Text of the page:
James Horan will be an interested spectator on Sunday, when he will learn the identity of Mayo’s All-Ireland semi-final opponents.
Cork and Tipperary are facing off at Páirc Uí Chaoimh for the right to play the Connacht champions in the last four.
I was hugely impressed with Cork’s physicality in the middle of the park against Kerry; particularly from Ian Maguire and Killian O’Hanlon. Their work-rate and willingness to track back and chase was non-stop from start to finish.
They showed industry in their half-forward line to stem the Kerry half-back line, the source of many of the Kingdom’s attacks. Similarly for Mayo, Paddy Durcan and Eoghan McLaughlin have been crucial in building from the back. Cork have shown they are able to nullify that threat.
The Mayo boss will also be keeping a close eye on the Rebels’ scoring efficiency up front. Can they be as ruthless again?
Are they going to use the long-ball tactic which led to the winning goal against Kerry? Granted it was intended as a shot, but ended up in the back of the net? Will they give Mark Keane more game time?
But it would be foolish to think this is going to be one-way traffic.
Tipperary do possess real quality up front. If they are able to break even in the midfield and get enough ball in, they have quality forwards in Michael Quinlivan and Conor Sweeney. We witnessed against Limerick that they have stomach for a fight.
Colin O’Riordan is back, after the Sydney Swans permitted him to play. We saw how Conor McKenna didn’t need months of preparation to perform to a high standard. Can the Premier can get a big game out of O’Riordan? He left here as one of the most talented footballers in the country, so if he can continue in that same vein of form, it will be a massive boost to Tipperary.
I wouldn’t see this match as a foregone conclusion.
Can Meath be competitive against the Dubs?
You can only go on recent evidence to predict how competitive Meath can be on Saturday evening. In their last two National League games, the Royals performed well away to Dublin and Monaghan.
In the championship, with the exception of the first-half against Kildare, they were impressive, scoring heavily.
But facing Dublin in knockout football is the ultimate test.
They just need everything to go right for them on Saturday. The fact that it’s in Croke Park plays into Dublin’s hands. Despite making progress, Andy McEntee’s side are really up against it.
I don’t think Dublin are in any mood to lose their Leinster or All-Ireland crowns just yet.
A good result for Meath would be if they remain competitive, with the game being in the balance with 10 or 15 minutes to go.
When the sides met in Parnell Park last month, it looked like Dublin were going to run away with it. But Meath showed good resolve to hang in there. And they made a real game of it.
McEntee and Co will look at how Cork took on Kerry. Yes, Kerry had opportunities which they missed. And Cork were ruthless with their free kicks and whatever opportunities they had. It’s going to have to be one of those days where Dublin are missing chances. Meath need to score everything they hit.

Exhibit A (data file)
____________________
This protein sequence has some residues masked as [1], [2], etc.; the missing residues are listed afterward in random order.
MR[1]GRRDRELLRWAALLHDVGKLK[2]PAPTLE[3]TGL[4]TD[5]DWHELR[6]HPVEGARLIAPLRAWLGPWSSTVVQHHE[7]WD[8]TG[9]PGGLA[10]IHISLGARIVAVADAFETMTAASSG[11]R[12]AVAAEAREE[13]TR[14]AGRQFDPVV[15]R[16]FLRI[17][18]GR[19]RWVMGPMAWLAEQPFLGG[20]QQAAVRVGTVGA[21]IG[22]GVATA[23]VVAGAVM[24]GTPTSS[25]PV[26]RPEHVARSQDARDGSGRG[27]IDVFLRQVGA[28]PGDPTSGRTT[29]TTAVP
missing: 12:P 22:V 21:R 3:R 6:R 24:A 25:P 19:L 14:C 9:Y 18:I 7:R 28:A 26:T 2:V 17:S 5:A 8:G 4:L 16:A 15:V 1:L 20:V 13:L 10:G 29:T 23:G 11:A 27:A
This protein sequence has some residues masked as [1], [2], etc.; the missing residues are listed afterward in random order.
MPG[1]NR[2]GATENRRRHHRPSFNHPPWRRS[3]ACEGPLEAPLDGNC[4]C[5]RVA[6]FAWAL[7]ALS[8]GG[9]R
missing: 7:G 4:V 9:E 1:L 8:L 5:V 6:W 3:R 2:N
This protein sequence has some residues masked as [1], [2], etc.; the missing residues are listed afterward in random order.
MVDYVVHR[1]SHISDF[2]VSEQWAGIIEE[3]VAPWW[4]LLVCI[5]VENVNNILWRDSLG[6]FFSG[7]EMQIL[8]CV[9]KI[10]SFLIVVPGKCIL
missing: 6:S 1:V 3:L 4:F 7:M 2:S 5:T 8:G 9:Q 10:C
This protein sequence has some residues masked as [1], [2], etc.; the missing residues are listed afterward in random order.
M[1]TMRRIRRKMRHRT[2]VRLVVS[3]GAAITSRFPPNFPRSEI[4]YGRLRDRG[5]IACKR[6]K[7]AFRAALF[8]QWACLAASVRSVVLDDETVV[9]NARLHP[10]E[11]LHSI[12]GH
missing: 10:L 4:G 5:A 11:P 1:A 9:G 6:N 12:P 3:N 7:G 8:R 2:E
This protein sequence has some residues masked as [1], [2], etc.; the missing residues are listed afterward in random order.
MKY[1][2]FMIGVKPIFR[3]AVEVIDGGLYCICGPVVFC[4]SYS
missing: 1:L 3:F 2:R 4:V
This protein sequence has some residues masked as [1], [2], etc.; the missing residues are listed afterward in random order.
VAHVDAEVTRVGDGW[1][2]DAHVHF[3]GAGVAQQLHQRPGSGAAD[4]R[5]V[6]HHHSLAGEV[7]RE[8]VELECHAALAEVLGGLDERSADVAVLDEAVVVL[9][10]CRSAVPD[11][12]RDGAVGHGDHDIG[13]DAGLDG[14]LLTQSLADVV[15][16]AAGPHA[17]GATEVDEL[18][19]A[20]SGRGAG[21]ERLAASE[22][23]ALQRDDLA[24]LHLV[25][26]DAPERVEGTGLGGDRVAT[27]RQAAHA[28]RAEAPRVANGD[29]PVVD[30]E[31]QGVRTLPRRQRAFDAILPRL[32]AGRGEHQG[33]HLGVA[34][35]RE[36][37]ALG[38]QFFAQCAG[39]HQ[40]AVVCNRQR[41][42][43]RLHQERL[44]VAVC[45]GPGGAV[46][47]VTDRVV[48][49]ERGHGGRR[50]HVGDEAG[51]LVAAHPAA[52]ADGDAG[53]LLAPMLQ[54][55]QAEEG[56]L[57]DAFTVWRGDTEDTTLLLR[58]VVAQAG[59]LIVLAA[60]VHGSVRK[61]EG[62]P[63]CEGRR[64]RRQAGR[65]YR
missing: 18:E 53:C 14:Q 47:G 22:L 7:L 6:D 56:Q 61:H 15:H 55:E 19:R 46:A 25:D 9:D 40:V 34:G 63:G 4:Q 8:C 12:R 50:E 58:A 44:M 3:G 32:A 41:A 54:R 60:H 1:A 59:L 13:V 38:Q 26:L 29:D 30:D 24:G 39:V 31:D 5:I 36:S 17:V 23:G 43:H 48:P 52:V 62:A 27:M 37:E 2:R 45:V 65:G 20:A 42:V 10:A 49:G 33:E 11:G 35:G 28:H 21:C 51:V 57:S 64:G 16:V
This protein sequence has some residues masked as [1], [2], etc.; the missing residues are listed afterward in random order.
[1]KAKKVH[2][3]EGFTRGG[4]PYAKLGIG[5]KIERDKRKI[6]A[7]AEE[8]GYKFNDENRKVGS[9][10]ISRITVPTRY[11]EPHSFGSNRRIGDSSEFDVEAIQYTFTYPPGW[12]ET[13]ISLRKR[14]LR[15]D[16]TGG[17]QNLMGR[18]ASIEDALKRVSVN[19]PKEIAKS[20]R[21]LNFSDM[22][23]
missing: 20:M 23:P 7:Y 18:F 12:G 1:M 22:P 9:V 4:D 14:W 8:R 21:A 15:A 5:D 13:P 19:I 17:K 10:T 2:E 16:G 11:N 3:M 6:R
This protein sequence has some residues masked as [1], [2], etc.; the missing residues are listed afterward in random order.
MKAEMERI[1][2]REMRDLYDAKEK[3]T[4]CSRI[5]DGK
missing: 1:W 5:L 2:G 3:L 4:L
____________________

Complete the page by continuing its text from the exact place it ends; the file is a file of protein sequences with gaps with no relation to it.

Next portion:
But I think Dublin will retain the Delaney Cup with eight or nine points to spare.
Donegal building momentum
I was very impressed with Donegal in last week’s Ulster semi-final victory.
People were quick to point out that they weren’t against much, and it was a facile victory. But the fact of the matter is Armagh will be playing Division 1 football next year. And they brushed them aside with some ease. So you have to be impressed with the Donegal set-up.
We spoke about their physicality in the middle sector against Tyrone. And despite Armagh having bigger men in that middle third, it made no difference.
It was an accomplished performance. They were defensively sound. They won ample possession in midfield, and up front, you had an array of scores and threats coming from all angles. Once again, players came off the bench to perform. The only thing that Declan Bonner will be concerned about was the injury to Stephen McMenamin.
Apart from that, it was a very competent performance from Donegal.
I think Cavan have to stay with them to have any hope. They can’t rely on another late comeback.
Against Down, the platform for victory in the second half was that of the 12 long kick-outs that Down hit, Cavan won 10 of them.
They will be doing well to win 50 per cent of kick-outs against Donegal.
What Shaun Patton possesses, he can vary his restarts short, medium and long. And he’s accurate with them, giving Donegal the best possible chance to secure possession.
The reigning Ulster champions are experts at counter-attacking.
The one advantage that Cavan is how hard they are prepared to dig in and fight when the going gets tough. It doesn’t get more difficult than being seven or eight points behind at the break against Monaghan or Down, and they were able to respond.
If they can keep it close going into the last 10 minutes, then Cavan have a chance. But it’s unlikely that Donegal will afford them that opportunity.
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